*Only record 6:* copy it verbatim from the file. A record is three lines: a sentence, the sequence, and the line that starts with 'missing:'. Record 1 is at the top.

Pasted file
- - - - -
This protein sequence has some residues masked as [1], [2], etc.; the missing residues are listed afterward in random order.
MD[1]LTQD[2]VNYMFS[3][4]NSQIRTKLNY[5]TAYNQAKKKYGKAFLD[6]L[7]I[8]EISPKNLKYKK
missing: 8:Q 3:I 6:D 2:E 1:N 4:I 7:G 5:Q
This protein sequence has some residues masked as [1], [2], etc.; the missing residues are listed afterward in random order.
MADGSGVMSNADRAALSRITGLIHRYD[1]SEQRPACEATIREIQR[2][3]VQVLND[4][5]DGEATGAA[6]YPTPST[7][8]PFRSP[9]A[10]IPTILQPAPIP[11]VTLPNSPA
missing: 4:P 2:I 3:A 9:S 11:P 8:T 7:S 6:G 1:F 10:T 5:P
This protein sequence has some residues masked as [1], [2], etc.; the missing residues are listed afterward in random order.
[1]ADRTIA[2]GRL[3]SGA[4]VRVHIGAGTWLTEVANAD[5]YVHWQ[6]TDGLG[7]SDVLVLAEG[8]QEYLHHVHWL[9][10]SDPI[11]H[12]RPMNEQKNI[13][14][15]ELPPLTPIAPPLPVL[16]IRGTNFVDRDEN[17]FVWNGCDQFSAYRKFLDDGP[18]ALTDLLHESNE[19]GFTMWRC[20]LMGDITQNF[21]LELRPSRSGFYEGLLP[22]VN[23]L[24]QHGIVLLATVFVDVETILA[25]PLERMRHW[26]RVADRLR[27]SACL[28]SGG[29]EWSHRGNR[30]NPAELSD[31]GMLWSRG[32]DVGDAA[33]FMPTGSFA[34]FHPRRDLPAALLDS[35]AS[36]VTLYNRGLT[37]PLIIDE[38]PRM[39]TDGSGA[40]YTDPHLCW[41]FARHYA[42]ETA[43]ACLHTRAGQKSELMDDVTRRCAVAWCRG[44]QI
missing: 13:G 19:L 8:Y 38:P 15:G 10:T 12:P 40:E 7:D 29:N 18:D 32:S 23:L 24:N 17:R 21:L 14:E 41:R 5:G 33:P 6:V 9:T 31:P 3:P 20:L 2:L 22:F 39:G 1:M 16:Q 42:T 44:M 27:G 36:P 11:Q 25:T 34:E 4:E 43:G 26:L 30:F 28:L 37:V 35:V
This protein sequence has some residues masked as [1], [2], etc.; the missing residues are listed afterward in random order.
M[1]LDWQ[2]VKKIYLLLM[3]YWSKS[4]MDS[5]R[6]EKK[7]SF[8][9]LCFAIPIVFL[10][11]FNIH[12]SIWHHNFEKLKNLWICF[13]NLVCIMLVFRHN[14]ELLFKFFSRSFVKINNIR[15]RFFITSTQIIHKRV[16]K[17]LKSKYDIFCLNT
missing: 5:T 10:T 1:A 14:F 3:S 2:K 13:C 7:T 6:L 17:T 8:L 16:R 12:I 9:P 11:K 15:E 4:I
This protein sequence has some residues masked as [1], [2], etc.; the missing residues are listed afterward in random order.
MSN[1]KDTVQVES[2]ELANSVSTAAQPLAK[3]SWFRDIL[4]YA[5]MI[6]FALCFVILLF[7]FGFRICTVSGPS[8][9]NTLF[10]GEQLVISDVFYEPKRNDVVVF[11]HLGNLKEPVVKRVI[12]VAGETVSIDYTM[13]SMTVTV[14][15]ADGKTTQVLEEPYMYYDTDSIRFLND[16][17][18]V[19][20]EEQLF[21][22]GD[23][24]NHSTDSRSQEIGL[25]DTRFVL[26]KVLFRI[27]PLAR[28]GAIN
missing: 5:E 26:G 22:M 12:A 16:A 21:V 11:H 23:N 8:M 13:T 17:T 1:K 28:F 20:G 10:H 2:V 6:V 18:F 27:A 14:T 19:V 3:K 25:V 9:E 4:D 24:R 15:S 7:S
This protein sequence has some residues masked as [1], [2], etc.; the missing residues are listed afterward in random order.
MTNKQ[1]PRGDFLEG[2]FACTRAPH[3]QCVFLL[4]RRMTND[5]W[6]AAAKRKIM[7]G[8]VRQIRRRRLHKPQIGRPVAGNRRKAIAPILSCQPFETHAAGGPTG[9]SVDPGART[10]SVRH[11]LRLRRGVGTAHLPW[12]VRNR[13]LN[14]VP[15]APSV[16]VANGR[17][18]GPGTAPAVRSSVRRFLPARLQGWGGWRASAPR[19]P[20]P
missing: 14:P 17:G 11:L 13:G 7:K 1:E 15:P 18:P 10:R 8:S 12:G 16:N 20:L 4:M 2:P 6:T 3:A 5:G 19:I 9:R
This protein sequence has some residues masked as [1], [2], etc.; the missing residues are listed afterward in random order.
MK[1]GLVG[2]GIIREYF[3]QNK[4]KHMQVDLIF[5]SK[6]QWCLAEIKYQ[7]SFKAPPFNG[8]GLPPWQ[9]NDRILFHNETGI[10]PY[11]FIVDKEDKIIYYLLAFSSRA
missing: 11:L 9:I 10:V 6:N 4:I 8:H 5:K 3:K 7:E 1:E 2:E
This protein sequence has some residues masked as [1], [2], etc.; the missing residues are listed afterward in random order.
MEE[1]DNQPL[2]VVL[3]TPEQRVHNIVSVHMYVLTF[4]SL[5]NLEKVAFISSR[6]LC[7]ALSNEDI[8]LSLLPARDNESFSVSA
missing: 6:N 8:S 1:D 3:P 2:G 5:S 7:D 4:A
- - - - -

This protein sequence has some residues masked as [1], [2], etc.; the missing residues are listed afterward in random order.
MTNKQ[1]PRGDFLEG[2]FACTRAPH[3]QCVFLL[4]RRMTND[5]W[6]AAAKRKIM[7]G[8]VRQIRRRRLHKPQIGRPVAGNRRKAIAPILSCQPFETHAAGGPTG[9]SVDPGART[10]SVRH[11]LRLRRGVGTAHLPW[12]VRNR[13]LN[14]VP[15]APSV[16]VANGR[17][18]GPGTAPAVRSSVRRFLPARLQGWGGWRASAPR[19]P[20]P
missing: 14:P 17:G 11:L 13:G 7:K 1:E 15:P 18:P 10:R 8:S 12:G 16:N 20:L 4:M 2:P 6:T 3:A 5:G 19:I 9:R